Learn English – What does the “‑to” ending mean in most English words that end in “‑to”


Today I saw this word — hitherto — then I searched in the dictionary to
find that it means "up until that time". It looks a little weird since
my first seen, and I rarely see words ending with ‑to except to,
auto and tomato which look more normal.

I found all words ending with to from here, but this site only
says words ending with to are good for playing "Words with Friends"
word game. Maybe because my native language is not English, I know
almost nothing about all the words listed on that site, so I wonder if
the ending ‑to has some common special meaning? If yes, it can help me
to remember the words that end with to.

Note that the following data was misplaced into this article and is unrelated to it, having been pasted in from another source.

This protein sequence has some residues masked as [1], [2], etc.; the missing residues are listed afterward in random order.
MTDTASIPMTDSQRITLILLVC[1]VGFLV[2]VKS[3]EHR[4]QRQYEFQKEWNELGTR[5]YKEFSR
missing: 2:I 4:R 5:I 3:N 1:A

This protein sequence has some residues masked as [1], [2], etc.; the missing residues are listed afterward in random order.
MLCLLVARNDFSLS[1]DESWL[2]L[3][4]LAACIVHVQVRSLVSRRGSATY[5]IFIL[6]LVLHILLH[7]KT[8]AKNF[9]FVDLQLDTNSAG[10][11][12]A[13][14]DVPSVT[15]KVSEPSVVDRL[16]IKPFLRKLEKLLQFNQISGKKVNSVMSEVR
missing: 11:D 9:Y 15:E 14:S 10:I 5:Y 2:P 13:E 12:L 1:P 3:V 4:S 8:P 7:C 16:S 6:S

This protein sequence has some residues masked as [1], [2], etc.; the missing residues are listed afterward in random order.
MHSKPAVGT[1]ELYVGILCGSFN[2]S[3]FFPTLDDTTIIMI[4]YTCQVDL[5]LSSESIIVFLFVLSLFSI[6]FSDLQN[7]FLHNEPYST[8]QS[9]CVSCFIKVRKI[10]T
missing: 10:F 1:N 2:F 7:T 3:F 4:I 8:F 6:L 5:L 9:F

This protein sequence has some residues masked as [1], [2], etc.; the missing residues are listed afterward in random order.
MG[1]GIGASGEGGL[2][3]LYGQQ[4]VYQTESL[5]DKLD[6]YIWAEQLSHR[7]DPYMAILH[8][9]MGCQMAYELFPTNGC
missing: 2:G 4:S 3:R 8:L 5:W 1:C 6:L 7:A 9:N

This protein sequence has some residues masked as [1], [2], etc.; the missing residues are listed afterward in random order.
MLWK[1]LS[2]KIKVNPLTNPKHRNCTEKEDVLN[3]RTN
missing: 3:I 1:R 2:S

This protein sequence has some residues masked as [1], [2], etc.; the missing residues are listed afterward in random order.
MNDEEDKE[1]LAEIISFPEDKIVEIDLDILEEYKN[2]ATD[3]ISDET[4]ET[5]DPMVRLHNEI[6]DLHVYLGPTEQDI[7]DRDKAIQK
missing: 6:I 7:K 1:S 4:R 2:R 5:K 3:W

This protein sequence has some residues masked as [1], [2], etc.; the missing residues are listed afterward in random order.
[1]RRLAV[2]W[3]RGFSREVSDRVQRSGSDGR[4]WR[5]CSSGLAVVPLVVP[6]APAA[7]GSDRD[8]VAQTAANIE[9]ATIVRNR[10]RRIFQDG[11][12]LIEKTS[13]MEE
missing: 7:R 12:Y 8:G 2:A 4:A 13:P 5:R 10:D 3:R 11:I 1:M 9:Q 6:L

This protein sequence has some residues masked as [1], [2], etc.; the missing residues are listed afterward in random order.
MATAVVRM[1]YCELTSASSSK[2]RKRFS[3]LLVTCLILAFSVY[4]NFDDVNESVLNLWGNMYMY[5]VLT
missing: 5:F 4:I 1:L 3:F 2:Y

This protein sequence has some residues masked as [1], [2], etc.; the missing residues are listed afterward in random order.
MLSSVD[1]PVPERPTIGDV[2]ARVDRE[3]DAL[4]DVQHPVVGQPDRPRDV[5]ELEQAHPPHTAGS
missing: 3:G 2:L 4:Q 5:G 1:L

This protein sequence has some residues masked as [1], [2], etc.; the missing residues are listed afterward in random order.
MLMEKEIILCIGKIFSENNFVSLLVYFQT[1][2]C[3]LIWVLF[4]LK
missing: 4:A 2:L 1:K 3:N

Best Answer

I’m not sure what you mean by asking what the meaning of words that end in -to is, because -to is not really an English suffix in the general case. As you note, it occurs in many words with no overlap in sense, like alto, auto, biscotto, burrito, canto, cornetto, ghetto, grotto, potato, lotto, magneto, mosquito, panto, photo, presto, recto, veto. Many of those derive from Latin or its children, but their -to has no meaning of its own.

Nonetheless, for your case of the adverb hitherto, there actually is something here behind it. Just as with adverbs like today, tonight, and tomorrow, the to part was originally part of a longer adverbial phrase involving a preposition that was originally worn down into a single word in examples like hereto, hereunto, hitherto, hitherunto, thereinto, thereonto, thereto, thereunto, thitherto, whereinto, whereto, whereunto, and whitherto.

In all those, to represents what was once the preposition to.